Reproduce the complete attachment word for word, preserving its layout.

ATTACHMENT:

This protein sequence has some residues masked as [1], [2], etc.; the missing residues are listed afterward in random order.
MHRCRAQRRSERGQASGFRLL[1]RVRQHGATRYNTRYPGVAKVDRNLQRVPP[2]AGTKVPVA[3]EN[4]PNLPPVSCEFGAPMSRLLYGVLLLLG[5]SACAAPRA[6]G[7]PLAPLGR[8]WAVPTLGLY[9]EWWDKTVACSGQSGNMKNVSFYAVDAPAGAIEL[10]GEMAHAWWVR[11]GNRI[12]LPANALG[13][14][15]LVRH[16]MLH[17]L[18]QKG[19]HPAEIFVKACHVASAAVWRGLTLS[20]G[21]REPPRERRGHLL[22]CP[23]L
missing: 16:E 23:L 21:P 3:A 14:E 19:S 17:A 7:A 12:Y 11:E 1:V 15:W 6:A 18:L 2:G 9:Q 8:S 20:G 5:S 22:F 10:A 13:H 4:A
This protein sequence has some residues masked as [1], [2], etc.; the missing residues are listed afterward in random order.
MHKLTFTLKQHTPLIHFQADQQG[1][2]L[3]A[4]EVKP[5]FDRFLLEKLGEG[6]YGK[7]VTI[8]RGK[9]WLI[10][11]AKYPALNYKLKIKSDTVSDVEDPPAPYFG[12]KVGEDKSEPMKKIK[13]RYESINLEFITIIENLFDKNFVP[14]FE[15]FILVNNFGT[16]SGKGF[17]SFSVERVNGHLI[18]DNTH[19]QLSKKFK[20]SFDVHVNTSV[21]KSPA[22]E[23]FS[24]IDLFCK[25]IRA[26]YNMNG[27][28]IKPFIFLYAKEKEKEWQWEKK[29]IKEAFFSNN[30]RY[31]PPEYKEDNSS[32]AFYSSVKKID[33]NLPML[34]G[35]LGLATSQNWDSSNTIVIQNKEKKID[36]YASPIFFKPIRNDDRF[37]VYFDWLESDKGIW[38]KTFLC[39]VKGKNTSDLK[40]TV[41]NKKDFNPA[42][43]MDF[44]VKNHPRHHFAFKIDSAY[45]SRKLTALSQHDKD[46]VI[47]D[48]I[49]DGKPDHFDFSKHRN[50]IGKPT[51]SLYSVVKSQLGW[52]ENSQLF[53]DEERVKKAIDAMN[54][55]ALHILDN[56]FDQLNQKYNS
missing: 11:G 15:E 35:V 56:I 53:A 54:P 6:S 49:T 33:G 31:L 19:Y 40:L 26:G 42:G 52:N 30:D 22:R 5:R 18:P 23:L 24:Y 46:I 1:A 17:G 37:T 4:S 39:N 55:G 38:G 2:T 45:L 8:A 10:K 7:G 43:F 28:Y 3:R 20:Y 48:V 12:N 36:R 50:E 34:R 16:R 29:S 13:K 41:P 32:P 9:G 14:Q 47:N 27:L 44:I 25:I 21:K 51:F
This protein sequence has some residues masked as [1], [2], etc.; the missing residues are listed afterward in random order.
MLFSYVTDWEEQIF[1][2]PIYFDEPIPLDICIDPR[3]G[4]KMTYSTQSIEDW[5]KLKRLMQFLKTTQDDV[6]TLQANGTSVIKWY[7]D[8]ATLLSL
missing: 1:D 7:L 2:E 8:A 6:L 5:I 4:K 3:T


This protein sequence has some residues masked as [1], [2], etc.; the missing residues are listed afterward in random order.
MHRCRAQRRSERGQASGFRLL[1]RVRQHGATRYNTRYPGVAKVDRNLQRVPP[2]AGTKVPVA[3]EN[4]PNLPPVSCEFGAPMSRLLYGVLLLLG[5]SACAAPRA[6]G[7]PLAPLGR[8]WAVPTLGLY[9]EWWDKTVACSGQSGNMKNVSFYAVDAPAGAIEL[10]GEMAHAWWVR[11]GNRI[12]LPANALG[13][14][15]LVRH[16]MLH[17]L[18]QKG[19]HPAEIFVKACHVASAAVWRGLTLS[20]G[21]REPPRERRGHLL[22]CP[23]L
missing: 16:E 23:L 21:P 3:A 14:E 19:S 17:A 7:A 12:Y 11:E 1:V 15:W 6:A 18:L 2:G 9:Q 8:S 20:G 5:S 22:F 10:A 13:H 4:A
This protein sequence has some residues masked as [1], [2], etc.; the missing residues are listed afterward in random order.
MHKLTFTLKQHTPLIHFQADQQG[1][2]L[3]A[4]EVKP[5]FDRFLLEKLGEG[6]YGK[7]VTI[8]RGK[9]WLI[10][11]AKYPALNYKLKIKSDTVSDVEDPPAPYFG[12]KVGEDKSEPMKKIK[13]RYESINLEFITIIENLFDKNFVP[14]FE[15]FILVNNFGT[16]SGKGF[17]SFSVERVNGHLI[18]DNTH[19]QLSKKFK[20]SFDVHVNTSV[21]KSPA[22]E[23]FS[24]IDLFCK[25]IRA[26]YNMNG[27][28]IKPFIFLYAKEKEKEWQWEKK[29]IKEAFFSNN[30]RY[31]PPEYKEDNSS[32]AFYSSVKKID[33]NLPML[34]G[35]LGLATSQNWDSSNTIVIQNKEKKID[36]YASPIFFKPIRNDDRF[37]VYFDWLESDKGIW[38]KTFLC[39]VKGKNTSDLK[40]TV[41]NKKDFNPA[42][43]MDF[44]VKNHPRHHFAFKIDSAY[45]SRKLTALSQHDKD[46]VI[47]D[48]I[49]DGKPDHFDFSKHRN[50]IGKPT[51]SLYSVVKSQLGW[52]ENSQLF[53]DEERVKKAIDAMN[54][55]ALHILDN[56]FDQLNQKYNS
missing: 11:G 15:E 35:V 56:I 53:A 54:P 6:S 49:T 33:G 31:L 19:Y 40:L 26:G 42:G 52:N 30:D 22:R 5:R 18:P 23:L 24:Y 46:I 1:A 17:G 37:T 4:S 39:N 55:G 38:G 2:T 45:L 8:A 10:K 7:G 43:F 28:Y 3:R 20:Y 48:V 12:N 36:R 50:E 34:R 16:R 29:S 13:K 41:P 32:P 9:G 14:Q 47:N 27:L 44:I 25:I 21:K 51:F
This protein sequence has some residues masked as [1], [2], etc.; the missing residues are listed afterward in random order.
MLFSYVTDWEEQIF[1][2]PIYFDEPIPLDICIDPR[3]G[4]KMTYSTQSIEDW[5]KLKRLMQFLKTTQDDV[6]TLQANGTSVIKWY[7]D[8]ATLLSL
missing: 1:D 7:L 2:E 8:A 6:L 5:I 4:K 3:T